[8/10] Drudkh - in their infinite and snow-covered mountainous glory - aren't the only black metal band from the Ukraine worth fussing over. Obviously, Khors is the other and if their countrymen weren't so imposing and majestic, they'd be the first name in Ukrainian black metal. And there's no real signpost for Khors like Burzum is for Drudkh; rather Khors is their own secular entity and band that should be taken seriously thanks to the strength of their fourth full-length, Wisdom of Centuries.
Eight songs in this lot, although curiously, four are instrumentals, none of which go past the three-minute mark. A bit of a head-scratcher, for most black metal bands find any excuse to slide in an atmospheric interlude to break up the running order. At any rate, Khors' ability to blend all eras of black metal is thrust to the fore on more than a few occasions here, specifically on “Black Forest’s Flaming Eyes,” a song that clicks thanks to a slow, curdling atmospheric verse, and a handful of full-frontal, primal BM riff-action.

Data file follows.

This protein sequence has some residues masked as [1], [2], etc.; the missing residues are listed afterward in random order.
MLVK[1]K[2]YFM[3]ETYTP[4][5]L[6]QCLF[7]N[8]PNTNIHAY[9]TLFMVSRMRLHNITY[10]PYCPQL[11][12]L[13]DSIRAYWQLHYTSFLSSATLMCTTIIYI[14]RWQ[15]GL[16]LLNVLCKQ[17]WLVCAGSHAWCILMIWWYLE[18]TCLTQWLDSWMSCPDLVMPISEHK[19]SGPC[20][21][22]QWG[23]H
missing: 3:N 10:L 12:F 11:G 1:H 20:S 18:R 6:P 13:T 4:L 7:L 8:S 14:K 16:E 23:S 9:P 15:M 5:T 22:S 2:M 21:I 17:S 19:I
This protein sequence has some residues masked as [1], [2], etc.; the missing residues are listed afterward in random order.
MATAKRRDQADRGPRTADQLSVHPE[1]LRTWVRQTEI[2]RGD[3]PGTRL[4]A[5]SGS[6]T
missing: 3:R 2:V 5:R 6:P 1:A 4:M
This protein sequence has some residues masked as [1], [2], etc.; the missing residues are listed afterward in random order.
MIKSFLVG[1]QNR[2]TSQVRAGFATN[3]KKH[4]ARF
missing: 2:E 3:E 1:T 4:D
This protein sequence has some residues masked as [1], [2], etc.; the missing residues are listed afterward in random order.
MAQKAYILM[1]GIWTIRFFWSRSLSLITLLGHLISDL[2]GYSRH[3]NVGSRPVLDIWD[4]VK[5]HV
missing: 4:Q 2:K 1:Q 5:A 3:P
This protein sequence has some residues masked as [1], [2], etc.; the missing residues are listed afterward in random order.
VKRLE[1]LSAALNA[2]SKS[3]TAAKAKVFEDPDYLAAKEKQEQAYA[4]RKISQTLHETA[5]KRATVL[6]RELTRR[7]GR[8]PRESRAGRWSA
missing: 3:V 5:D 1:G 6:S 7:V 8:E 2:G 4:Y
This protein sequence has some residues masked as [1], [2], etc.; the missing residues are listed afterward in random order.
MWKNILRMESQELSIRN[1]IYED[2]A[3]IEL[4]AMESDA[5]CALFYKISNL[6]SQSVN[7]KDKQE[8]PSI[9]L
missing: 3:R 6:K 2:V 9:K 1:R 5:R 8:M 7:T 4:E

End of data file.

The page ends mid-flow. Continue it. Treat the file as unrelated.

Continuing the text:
“The Last Leaves” finds the Ukrainians headed down a melodic path that ends up being the album’s highwater mark, thanks in large part to a starling dissonant, speed-picking section around the 2:59 mark. Elsewhere, the band finds restrain in “Horizing Glassy,” one of the four instrumentals included, while “The Only Time Will It Take Away” serves as Wisdom of Centuries’ most climatic moment, volleying between sparse guitar chimes and roaring mid-90’s black metal.
More than just the alternative to Drudkh, Khors’ full-on assault on the black metal template is what makes Wisdom of Centuries such a success. There’s variety to the hilt here, furthermore, songs with character and the sort of the genuine artistry that is has become a lost art in the black metal scene.